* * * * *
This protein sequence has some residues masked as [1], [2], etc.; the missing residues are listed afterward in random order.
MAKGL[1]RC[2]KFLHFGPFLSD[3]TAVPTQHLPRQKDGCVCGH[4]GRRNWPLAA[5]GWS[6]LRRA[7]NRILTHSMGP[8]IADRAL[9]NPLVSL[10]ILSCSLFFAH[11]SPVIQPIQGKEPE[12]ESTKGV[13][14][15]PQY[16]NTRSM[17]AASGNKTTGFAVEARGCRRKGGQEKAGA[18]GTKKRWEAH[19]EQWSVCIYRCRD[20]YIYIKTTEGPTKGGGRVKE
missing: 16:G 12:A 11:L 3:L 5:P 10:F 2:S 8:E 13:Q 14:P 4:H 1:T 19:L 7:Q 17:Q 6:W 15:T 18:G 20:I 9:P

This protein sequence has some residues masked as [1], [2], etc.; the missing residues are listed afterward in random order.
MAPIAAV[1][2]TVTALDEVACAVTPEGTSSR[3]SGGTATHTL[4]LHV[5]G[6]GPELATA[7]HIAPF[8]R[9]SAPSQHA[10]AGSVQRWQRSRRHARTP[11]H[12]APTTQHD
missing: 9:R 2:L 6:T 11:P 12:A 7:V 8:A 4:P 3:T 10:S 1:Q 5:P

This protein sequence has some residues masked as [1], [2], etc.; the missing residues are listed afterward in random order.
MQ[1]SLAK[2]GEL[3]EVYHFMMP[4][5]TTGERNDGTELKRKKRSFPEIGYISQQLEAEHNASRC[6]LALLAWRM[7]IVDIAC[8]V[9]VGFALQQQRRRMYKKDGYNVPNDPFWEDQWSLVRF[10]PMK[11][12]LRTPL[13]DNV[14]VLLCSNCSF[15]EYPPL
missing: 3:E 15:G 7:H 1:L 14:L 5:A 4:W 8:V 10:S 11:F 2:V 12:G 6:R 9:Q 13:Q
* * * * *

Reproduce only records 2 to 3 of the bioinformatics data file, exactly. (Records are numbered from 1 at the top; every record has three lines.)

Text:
This protein sequence has some residues masked as [1], [2], etc.; the missing residues are listed afterward in random order.
MAPIAAV[1][2]TVTALDEVACAVTPEGTSSR[3]SGGTATHTL[4]LHV[5]G[6]GPELATA[7]HIAPF[8]R[9]SAPSQHA[10]AGSVQRWQRSRRHARTP[11]H[12]APTTQHD
missing: 9:R 2:L 6:T 11:P 12:A 7:V 8:A 4:P 3:T 10:S 1:Q 5:P

This protein sequence has some residues masked as [1], [2], etc.; the missing residues are listed afterward in random order.
MQ[1]SLAK[2]GEL[3]EVYHFMMP[4][5]TTGERNDGTELKRKKRSFPEIGYISQQLEAEHNASRC[6]LALLAWRM[7]IVDIAC[8]V[9]VGFALQQQRRRMYKKDGYNVPNDPFWEDQWSLVRF[10]PMK[11][12]LRTPL[13]DNV[14]VLLCSNCSF[15]EYPPL
missing: 3:E 15:G 7:H 1:L 14:L 5:A 4:W 8:V 10:S 11:F 2:V 12:G 6:R 9:Q 13:Q